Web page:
In addition to game, fish require specific burial procedures. If you’re burying fish for commercial reasons, fish can be composted only if the composting site is regularly managed. This method, if maintained properly, prevents fly larvae from growing and prevents water contamination. In residential areas, however, experts advise sealing fish in a leak-proof container and sending it to a regular solid waste landfill. Fish can also be buried if you follow the proper procedures, though residential composting isn’t recommended [source: Alaska Department of Environmental Conservation].


Wild animals

The carcasses of wild animals, other than wild game, are exempt from the animal by-product rules in the UK.

However, if it’s suspected that the animals were infected with a disease which can spread to people or animals, they must be disposed of as a category 1 ABP.


What is the best thing to do when your dog dies?

10 Things to Do When A Beloved Family Pet Dies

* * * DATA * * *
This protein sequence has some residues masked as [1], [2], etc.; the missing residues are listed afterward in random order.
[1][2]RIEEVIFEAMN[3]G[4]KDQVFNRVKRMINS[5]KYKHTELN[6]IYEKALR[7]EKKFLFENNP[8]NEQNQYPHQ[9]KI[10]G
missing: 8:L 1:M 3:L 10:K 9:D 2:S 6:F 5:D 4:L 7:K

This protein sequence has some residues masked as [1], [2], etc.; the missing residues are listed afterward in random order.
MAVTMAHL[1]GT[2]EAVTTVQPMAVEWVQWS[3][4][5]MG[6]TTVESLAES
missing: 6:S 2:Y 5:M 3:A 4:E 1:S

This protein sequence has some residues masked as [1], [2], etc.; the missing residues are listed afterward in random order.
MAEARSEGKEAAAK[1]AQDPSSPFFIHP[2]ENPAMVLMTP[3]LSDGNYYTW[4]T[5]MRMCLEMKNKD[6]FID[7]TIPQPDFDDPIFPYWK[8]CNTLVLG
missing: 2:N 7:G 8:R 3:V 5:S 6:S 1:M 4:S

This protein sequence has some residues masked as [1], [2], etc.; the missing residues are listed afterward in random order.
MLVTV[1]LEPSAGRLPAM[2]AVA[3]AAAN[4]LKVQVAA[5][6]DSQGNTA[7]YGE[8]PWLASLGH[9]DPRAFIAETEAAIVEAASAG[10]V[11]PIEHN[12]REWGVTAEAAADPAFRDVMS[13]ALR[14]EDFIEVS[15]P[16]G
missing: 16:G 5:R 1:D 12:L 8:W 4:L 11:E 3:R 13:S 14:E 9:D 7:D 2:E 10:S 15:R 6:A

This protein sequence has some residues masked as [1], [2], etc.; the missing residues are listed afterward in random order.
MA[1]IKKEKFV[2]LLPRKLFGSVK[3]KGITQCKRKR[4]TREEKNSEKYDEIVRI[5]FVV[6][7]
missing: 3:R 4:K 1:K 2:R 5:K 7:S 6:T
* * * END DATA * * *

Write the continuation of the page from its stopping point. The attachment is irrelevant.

• Validate it as a great loss. …
  • Take family photos. …
  • Send flowers/something edible. …
  • Engrave a Necklace. …
  • Have a Professional Portrait taken. …
  • Get A Stuffy. …
  • Memorialize with Art. …
  • Let Yourself Grieve.


You Can Dispose Of A Dead Pet Rat By Having A Home Burial

If you don’t think that you want to take your pet rat that has passed away to the vet for them to dispose of the body or you don’t want to cremate them, then another option that you have is to give them a home burial.

Disposing of your dead pet rat’s body by giving them a home burial can be a really personal experience and is a great way for you to be able to say goodbye to your little pet that you have loved so much.

It’s an option that’s less expensive than taking them to the vet or having them cremated with the added bonus of being an intimate moment.